In 1995, an outcropping of bald-headed figures depicted in side profile view began to shroud the city of Beijing. Painted amidst the night with nothing more than a can of black spray paint and a bicycle, the graffiti artist during the day lurks in alleyways, waiting to photograph the thoughts and emotions of unsuspecting passerbys. Terrorizing local Beijingers with its some two thousand heads, the infamous graffiti series is known today as Dialogue by Zhang Dali. Implicitly subversive, Dialogue’s graphic heads present counterpoints to state glorified slogans empowering modernizing Beijing. In a city that marketed urban construction for public gain, Dialogue instead pointed to and revealed sites of urban destruction, and public displacement in the wake of modernizing Beijing. Implicating the other to state held morality and ideals, Dialogue interestingly evades state censorship despite its inherently subversive qualities and its public provocations as the work of a vandal, punk, or gang member. Moreover, as the first graffiti series in China, not only does Dialogue evade state censorship, graffiti blossoms as a medium after Dialogue, inspiring student copycats and other graffitists. Under these considerations, it is of interest to address how Dialogue as a series expands public space, voice, and interpretation, rather than limit public expression in China despite the subversive gestures inherent to both the medium and series. A critical discussion of state slogans, and antithetical traditional doorway couplets and Dialogue as a series would follow.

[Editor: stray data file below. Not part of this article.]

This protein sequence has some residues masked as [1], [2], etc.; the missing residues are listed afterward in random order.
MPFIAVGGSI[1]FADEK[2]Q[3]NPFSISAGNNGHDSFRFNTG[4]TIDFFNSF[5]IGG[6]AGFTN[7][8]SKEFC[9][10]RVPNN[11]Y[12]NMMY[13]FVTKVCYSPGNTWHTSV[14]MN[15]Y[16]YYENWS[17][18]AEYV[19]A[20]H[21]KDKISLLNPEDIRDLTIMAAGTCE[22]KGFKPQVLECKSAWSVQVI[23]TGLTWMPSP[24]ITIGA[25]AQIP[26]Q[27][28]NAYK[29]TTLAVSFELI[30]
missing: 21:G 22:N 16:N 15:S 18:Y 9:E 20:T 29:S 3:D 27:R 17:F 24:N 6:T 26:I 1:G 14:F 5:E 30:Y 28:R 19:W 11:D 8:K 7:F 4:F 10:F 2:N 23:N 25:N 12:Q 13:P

The Necessity of Thought: Thomas Hirschhorn’s Bataille Monument
Rachel Rapp
Museums and education contain an inherent reliance upon one another, the first a place of cultural and ideological storage, the latter dependant upon this storage of foundational paradigms for further exploration, causing new and expanded notions that eventually add to the storage. This inevitable reliance, combined with a Beuysian ideology of Social Sculpture, is exemplified within Thomas Hirschhorn’s 2002, Bataille Monument. Joesph Beuys’ notorious quote, “everyone is an artist” does not simply insinuate artistic ability, but presents the notion that all have an inherent capability waiting to be discovered. This recognition is brought about through education, and the Montessori educational methodology used within the Monument further embodies Beuysian thought. Hirschhorn granted attendees a freedom to choose which elements of the work to view and participate in, allowing a focus on aspects that were most appealing. The Monument was to be a place of dialogue, where ideas could be constructed and shared. Promoting and encouraging the Monument to varying social strata, Hirschhorn attempted to formulate a work exceeding the hierarchical scale typically favoring those situated within the art sphere. It was this notion that allowed his work to be assessable by all, without discrimination. The activation of the viewer to cognitively consider the information presented within the work was the key in developing an expanded field of knowledge. Faith in the human capacity for growth went beyond societal boundaries in the hopes of a democratically codified social structure.  The Monument grants the viewer a mode which enables them to look outside of the world they are placed with new awareness and, ideally, formulate a change within themselves, leading to a more influential and functional individual within society.